eCADSTAR Schematic Block Hierarchy for Optimum Re-Use
Part-Based, Function-Based, and Block Symbols
Components you add to your schematic come from your library or from online partners, as do their symbols. You can have alternate symbols in your library too. These symbols can represent functional information as well as information about the part itself.
For example, if a component has configurable I/O banks, you can create library symbols for each one, together with their individual supply voltages. This works well if you start designing your PCBs before the I/O allocation has been finalized.
But schematics, and especially those for mixed technologies, often start with a block diagram and you want that to be as clear as possible. The symbols you need for that can be specific to your design or to a group of designs. Schematic Editor’s multi-instanced hierarchy blocks are ideal for that and you can export them to use in other designs.
You can save hierarchy blocks in your own local “library”. For example, you can use the connector shown in Figure 1 for either a D-PHY or C-PHY physical interface layer.
For D-PHY there is a separate differential clock and three differential pairs for the data, so the data pairs are arranged on the block symbol so that the differential connections are in sequence (Figure 2).
For C-PHY there are three signal TRIOs. TRIOs are used to implement a more sophisticated kind of signaling that is still differential, but with dynamic allocation and clock encoded within data. In this case, each of the three TRIOs are grouped together in the right order, using the block symbol to wrap the connector’s library symbol (Figure 3).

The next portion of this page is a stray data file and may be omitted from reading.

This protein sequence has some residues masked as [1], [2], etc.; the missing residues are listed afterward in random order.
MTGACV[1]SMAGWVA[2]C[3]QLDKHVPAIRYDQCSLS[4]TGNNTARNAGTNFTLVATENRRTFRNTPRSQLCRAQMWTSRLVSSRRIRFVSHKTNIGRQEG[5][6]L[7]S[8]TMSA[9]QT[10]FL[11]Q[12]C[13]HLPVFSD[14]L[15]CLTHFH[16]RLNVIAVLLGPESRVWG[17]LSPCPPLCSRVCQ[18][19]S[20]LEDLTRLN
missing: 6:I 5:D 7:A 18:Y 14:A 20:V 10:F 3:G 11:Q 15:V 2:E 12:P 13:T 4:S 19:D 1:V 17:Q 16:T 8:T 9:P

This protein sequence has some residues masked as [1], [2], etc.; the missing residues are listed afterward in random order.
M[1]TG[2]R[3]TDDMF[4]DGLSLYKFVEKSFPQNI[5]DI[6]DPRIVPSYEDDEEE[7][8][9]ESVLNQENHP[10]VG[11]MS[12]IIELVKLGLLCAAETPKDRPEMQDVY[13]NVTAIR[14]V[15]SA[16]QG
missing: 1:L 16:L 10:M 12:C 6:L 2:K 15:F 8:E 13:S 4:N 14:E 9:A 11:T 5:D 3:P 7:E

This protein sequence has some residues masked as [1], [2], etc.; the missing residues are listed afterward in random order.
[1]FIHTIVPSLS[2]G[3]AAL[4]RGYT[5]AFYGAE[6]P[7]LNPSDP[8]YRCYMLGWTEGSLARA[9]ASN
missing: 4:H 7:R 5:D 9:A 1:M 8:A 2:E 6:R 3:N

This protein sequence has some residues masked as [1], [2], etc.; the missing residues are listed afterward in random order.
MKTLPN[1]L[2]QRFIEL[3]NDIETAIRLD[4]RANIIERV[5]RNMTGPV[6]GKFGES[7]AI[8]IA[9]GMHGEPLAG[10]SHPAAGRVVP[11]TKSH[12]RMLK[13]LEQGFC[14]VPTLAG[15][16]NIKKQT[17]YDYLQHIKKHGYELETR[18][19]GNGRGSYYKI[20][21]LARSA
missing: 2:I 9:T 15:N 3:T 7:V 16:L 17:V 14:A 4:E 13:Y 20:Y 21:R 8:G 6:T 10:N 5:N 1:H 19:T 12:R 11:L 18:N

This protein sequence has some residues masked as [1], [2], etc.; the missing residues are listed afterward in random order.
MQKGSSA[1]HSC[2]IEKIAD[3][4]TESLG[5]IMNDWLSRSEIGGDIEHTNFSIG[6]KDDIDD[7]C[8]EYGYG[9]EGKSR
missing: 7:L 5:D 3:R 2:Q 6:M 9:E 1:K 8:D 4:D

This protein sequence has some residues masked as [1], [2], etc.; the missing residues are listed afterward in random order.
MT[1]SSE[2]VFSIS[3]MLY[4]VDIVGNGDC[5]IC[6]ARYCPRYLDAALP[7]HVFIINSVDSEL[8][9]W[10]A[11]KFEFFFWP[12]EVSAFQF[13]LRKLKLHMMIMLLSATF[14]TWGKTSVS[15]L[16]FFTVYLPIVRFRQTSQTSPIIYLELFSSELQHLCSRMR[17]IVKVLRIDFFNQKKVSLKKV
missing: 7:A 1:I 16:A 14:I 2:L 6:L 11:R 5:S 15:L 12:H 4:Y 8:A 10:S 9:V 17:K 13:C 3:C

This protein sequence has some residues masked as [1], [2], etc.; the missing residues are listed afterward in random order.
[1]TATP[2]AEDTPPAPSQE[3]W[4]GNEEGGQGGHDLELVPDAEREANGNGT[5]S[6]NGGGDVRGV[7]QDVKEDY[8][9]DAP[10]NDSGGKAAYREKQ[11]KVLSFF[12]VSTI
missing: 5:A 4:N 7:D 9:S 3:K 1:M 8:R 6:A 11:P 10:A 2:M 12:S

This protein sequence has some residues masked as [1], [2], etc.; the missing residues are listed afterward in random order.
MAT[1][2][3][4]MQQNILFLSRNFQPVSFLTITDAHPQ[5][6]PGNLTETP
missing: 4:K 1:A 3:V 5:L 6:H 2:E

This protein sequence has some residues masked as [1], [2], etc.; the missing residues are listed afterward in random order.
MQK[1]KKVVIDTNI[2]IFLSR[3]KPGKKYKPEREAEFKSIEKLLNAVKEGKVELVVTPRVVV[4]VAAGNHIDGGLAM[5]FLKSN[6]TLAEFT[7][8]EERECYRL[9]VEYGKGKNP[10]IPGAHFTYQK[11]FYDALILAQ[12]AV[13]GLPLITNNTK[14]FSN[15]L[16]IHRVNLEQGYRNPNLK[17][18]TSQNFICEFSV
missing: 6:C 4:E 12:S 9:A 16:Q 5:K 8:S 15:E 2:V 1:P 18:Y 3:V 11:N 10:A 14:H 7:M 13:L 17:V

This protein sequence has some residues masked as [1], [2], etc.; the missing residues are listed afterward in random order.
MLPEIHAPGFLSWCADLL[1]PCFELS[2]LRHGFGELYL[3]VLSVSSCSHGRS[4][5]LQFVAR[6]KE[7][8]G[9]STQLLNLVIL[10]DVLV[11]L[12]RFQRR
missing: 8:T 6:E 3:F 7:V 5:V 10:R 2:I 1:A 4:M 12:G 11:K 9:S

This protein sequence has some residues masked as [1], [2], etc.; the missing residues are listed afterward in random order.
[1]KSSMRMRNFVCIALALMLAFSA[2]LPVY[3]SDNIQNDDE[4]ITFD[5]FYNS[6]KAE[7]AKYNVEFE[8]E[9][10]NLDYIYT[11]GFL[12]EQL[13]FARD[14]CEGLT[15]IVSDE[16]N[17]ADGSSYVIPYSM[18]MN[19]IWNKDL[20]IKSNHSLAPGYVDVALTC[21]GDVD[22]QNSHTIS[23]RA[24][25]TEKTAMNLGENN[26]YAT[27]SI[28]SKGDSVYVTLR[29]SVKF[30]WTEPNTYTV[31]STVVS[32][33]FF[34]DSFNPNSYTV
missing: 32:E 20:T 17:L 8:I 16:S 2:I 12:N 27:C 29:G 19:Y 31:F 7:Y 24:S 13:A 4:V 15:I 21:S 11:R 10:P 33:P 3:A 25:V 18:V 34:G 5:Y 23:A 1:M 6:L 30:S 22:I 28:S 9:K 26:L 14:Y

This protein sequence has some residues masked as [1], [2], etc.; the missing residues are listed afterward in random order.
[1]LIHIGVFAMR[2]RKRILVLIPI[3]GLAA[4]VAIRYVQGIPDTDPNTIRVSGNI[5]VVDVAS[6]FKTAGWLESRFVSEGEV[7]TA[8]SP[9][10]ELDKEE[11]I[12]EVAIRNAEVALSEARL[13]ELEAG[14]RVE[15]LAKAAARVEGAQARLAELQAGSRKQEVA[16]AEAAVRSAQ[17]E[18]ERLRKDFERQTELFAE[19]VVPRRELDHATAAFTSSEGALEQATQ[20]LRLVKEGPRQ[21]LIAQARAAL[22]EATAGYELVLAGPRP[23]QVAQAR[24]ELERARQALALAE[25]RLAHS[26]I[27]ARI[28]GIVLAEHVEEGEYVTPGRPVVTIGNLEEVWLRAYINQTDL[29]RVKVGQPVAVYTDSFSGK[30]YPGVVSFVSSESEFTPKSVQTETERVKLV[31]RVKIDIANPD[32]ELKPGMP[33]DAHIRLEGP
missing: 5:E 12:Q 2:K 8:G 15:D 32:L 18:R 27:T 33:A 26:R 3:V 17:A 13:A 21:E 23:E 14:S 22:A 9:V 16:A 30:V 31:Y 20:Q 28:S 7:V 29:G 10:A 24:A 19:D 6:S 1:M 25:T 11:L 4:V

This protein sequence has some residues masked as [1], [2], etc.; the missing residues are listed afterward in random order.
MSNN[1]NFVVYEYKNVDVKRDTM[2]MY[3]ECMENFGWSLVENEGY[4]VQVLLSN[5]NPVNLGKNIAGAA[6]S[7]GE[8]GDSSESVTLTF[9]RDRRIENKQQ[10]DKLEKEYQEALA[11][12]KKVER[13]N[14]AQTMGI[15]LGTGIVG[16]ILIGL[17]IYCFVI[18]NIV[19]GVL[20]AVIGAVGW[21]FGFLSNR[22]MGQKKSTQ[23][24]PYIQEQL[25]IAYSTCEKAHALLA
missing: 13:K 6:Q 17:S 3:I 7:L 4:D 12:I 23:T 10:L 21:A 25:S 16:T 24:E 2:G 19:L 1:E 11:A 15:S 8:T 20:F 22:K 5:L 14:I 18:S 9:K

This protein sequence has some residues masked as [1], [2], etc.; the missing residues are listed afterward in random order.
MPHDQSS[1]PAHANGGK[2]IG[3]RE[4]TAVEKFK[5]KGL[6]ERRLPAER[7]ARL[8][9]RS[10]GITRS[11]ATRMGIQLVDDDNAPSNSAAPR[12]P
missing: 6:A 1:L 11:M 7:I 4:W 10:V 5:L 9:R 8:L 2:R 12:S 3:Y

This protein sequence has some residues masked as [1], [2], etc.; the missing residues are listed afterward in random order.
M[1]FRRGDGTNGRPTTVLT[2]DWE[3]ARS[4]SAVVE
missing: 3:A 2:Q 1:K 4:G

The same library symbol underlies the blocks for both D-PHY and C-PHY. Components you add to your schematic come from your library or from online partners, as do their symbols. You can have alternate symbols in your library too if you want to make different function-oriented symbols that your whole team can use.
Getting the Most from Multi-Instanced Block Hierarchy
You can use hierarchy blocks to save re-entering data in many ways, and to structure schematics for maximum clarity. You can save any block definition, at any level, to re-use in other designs.
How could we use block hierarchy to get the most from the DDR4 circuit in Figure 4?
Here is a block definition for a single DDR4 device and its local decoupling capacitors and Zo calibration resistor (Figure 5). These are the same for any DDR4 device, within this design at least, so creating a block makes all this easy to re-use.
The DDR4 devices in this design are routed in a Fly-by topology with the terminators at the end of the chain, as defined by the JEDEC specification, so we can make the terminators a block too (Figure 6).
Finally, creating a block for three chained DDR4 devices and adding two instances of that block to the main schematic, makes the circuit (Figure 7) easy to interpret, without the duplication that would be needed in a flat design.
Seeing into the Future: What about ECOs?